Even if all those size-zero clothes had no effect on us, we are forced to start thinking slim now, just in case we end up on a parallel scale along with the baggage. It certainly would not be a pleasant sight, if we weigh more than our baggage.
As the price of fuel reaches sky-high, charges on airline tickets may include both the weight of the passengers and their baggage.
All this may sound far-fetched but it may just come true. Airline CEOs are said to be letting their imagination go wild. They seem to have even begun to think in terms of charging passengers based on their weight.
They cannot be blamed, the fuel costs that almost tripled since 2000, now account for as much as 40% of the operating costs for some airline carriers. To be able to survive, Airlines are forced to come up with innovative ideas to reduce costs and increase revenues.
Singapore Airlines’ shares have gone tumbling down by 8.9% this year and they are doing all they can to cut down costs. According to their chief executive officer Chew Choon Seng, “we are trying to lessen the weight of the aircraft by removing the unnecessary quantities of water.”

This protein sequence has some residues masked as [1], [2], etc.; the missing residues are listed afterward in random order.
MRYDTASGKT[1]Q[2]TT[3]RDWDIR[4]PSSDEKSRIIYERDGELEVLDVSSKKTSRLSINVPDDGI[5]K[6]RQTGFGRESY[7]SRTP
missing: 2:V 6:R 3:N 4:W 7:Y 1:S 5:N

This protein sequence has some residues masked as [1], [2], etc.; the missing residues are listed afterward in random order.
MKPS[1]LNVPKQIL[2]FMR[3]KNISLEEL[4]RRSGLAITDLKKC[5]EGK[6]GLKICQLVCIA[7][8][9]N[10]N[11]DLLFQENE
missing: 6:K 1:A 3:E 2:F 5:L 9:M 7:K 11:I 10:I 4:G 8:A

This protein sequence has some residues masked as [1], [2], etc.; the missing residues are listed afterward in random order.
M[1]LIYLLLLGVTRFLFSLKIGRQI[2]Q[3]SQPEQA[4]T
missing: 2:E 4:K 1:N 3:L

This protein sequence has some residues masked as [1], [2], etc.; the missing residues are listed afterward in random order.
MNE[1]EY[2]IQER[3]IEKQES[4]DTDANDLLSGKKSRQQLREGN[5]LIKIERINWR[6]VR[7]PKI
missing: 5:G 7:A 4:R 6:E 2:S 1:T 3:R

Robert Mann, an aviation consultant feels that with the US Airlines reporting losses of about $1.7 billion in the first-quarter and with the oil prices going up to $133.17 a barrel on May 21, which is almost double from last year, fares based on the weight of the passengers may be a sensible step to take. In fact, Southwest Airlines are doing something similar, asking passengers to buy a second seat if their girth hinders the armrest from lowering, as it means inconveniencing the passenger in the next seat.
The weight based ticket sales may be unrealistic and airlines may really not get down to implementing this yet, but analysts say that the airlines are in a desperate situation where they need to enforce steps with immediate effect, to be able to save on costs.
Even if they have not actually started weighing passengers, airlines are taking other steps to keep costs down, such as Japan Airlines Corp is using 20% lighter crockery in their first class and business class cabins and US Airways Group has eliminated snacks. Belgium’s Brussels Airlines announced their plans on slowing down to reduce costs of fuel. Even Southwest Airlines is flying slower by 72 seconds, and this itself saves 8.7 gallons of fuel for each of the airline’s daily flights. Delta Air Lines is charging $25 for telephone reservations and American Airlines started charging $15 for each checked bag.
These measures of slowing down, being adopted by the airlines, will also help in reducing the airline emissions of global warming greenhouse gases.
This move of weighing passengers may just prove to be beneficial to the passengers too, as this would make people more health conscious and help them win their war with obesity.